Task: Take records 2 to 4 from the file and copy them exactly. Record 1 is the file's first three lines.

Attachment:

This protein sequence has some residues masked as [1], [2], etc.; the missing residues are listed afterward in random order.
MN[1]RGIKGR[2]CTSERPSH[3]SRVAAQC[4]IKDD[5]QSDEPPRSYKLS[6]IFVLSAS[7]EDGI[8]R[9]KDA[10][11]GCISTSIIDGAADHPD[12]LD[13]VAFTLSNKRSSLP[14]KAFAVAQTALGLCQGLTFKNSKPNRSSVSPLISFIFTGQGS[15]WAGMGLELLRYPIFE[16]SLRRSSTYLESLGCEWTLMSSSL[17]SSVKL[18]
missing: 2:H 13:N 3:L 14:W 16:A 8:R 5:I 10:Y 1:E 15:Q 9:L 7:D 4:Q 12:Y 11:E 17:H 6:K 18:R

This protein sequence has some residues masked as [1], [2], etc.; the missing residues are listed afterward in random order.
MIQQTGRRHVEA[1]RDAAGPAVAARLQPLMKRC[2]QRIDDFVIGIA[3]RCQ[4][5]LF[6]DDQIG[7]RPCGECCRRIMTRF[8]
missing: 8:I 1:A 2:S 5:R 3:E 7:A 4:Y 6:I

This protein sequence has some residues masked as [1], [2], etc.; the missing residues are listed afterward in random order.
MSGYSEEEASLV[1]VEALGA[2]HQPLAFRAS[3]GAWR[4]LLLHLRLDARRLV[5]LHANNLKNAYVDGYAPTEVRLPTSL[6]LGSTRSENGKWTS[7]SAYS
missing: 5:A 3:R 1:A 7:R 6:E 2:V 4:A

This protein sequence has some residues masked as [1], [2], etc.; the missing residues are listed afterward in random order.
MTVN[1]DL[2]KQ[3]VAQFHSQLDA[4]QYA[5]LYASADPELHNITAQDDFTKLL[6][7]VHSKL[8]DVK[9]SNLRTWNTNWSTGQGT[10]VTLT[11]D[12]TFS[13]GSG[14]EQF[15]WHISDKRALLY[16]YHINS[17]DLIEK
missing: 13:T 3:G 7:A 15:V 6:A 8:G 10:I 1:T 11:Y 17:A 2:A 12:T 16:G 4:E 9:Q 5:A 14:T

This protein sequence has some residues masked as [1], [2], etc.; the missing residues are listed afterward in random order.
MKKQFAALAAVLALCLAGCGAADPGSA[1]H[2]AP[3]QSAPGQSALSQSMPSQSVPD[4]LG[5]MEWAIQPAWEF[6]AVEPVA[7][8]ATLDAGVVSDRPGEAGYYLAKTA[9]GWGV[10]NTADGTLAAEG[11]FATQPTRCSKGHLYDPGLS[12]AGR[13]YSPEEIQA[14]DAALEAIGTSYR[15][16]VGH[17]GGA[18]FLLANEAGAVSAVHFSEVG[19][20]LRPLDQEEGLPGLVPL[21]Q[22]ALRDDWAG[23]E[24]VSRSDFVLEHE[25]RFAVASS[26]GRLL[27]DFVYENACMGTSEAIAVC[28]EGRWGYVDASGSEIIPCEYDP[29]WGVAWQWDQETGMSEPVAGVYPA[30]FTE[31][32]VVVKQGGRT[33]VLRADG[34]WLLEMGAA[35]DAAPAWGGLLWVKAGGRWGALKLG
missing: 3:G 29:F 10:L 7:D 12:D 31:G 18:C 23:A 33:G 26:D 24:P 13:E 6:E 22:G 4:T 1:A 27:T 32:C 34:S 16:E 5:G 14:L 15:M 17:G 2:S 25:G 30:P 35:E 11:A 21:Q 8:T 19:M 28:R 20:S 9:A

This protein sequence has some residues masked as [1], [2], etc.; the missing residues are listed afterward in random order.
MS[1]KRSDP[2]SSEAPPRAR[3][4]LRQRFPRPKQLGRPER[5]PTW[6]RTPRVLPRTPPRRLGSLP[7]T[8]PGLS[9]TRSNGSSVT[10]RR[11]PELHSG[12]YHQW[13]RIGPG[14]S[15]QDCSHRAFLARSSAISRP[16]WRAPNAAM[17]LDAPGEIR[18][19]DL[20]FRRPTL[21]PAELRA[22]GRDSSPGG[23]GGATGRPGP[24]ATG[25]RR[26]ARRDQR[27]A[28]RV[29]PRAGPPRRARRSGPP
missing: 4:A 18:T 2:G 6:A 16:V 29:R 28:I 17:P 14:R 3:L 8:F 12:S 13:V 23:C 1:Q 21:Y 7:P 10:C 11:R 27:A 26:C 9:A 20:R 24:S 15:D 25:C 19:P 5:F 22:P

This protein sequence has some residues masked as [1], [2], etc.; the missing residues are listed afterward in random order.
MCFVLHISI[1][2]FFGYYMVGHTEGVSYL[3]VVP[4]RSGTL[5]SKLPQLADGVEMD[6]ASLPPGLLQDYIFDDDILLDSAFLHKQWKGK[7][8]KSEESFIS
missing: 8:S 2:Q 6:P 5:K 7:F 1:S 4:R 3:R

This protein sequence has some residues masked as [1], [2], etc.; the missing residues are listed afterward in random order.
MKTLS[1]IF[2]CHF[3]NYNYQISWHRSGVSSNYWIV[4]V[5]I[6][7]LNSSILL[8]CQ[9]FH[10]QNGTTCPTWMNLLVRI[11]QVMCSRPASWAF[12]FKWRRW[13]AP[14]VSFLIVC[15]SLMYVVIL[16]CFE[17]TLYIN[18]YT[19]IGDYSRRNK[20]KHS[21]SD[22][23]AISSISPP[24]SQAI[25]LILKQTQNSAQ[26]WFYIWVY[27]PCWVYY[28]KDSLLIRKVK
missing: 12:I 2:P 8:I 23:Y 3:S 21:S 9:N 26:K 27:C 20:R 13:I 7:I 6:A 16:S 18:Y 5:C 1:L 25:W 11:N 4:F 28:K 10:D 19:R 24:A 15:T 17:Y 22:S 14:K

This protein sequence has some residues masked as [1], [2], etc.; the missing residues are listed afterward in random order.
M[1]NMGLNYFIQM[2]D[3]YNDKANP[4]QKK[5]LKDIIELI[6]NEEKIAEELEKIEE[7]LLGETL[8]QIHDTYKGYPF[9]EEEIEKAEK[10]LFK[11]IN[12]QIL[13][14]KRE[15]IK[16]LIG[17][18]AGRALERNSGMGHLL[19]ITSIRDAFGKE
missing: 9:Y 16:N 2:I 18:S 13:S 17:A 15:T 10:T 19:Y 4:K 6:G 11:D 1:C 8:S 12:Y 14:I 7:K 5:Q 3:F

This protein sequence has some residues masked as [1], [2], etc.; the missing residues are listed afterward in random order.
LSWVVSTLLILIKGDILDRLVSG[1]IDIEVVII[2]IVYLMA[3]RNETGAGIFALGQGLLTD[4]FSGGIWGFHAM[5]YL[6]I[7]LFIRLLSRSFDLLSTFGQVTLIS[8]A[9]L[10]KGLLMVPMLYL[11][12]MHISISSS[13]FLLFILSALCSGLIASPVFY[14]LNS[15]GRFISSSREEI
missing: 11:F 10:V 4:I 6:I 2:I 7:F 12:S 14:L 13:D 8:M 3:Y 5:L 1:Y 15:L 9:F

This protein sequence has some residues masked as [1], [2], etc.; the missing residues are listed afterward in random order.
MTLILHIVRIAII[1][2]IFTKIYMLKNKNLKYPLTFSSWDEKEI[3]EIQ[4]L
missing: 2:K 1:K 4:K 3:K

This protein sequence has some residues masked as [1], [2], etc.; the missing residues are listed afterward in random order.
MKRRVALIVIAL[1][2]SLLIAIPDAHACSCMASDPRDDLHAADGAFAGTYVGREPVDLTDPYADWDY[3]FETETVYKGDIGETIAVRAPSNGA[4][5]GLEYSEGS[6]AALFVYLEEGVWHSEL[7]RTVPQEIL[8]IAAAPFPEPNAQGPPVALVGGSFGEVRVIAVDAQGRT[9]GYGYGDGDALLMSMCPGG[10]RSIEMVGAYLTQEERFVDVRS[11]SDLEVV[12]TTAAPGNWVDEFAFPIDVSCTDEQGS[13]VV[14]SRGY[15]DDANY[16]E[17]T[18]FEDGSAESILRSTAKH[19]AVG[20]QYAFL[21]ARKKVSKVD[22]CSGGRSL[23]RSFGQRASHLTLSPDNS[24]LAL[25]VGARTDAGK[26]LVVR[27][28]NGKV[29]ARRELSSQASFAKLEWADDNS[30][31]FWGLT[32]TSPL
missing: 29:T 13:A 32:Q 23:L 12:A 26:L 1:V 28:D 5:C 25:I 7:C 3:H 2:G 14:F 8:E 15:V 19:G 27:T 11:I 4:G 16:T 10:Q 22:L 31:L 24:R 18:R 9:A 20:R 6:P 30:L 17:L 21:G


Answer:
This protein sequence has some residues masked as [1], [2], etc.; the missing residues are listed afterward in random order.
MIQQTGRRHVEA[1]RDAAGPAVAARLQPLMKRC[2]QRIDDFVIGIA[3]RCQ[4][5]LF[6]DDQIG[7]RPCGECCRRIMTRF[8]
missing: 8:I 1:A 2:S 5:R 3:E 7:A 4:Y 6:I

This protein sequence has some residues masked as [1], [2], etc.; the missing residues are listed afterward in random order.
MSGYSEEEASLV[1]VEALGA[2]HQPLAFRAS[3]GAWR[4]LLLHLRLDARRLV[5]LHANNLKNAYVDGYAPTEVRLPTSL[6]LGSTRSENGKWTS[7]SAYS
missing: 5:A 3:R 1:A 7:R 6:E 2:V 4:A

This protein sequence has some residues masked as [1], [2], etc.; the missing residues are listed afterward in random order.
MTVN[1]DL[2]KQ[3]VAQFHSQLDA[4]QYA[5]LYASADPELHNITAQDDFTKLL[6][7]VHSKL[8]DVK[9]SNLRTWNTNWSTGQGT[10]VTLT[11]D[12]TFS[13]GSG[14]EQF[15]WHISDKRALLY[16]YHINS[17]DLIEK
missing: 13:T 3:G 7:A 15:V 6:A 8:G 10:I 1:T 11:Y 17:A 2:A 12:T 16:G 4:E 9:Q 5:A 14:T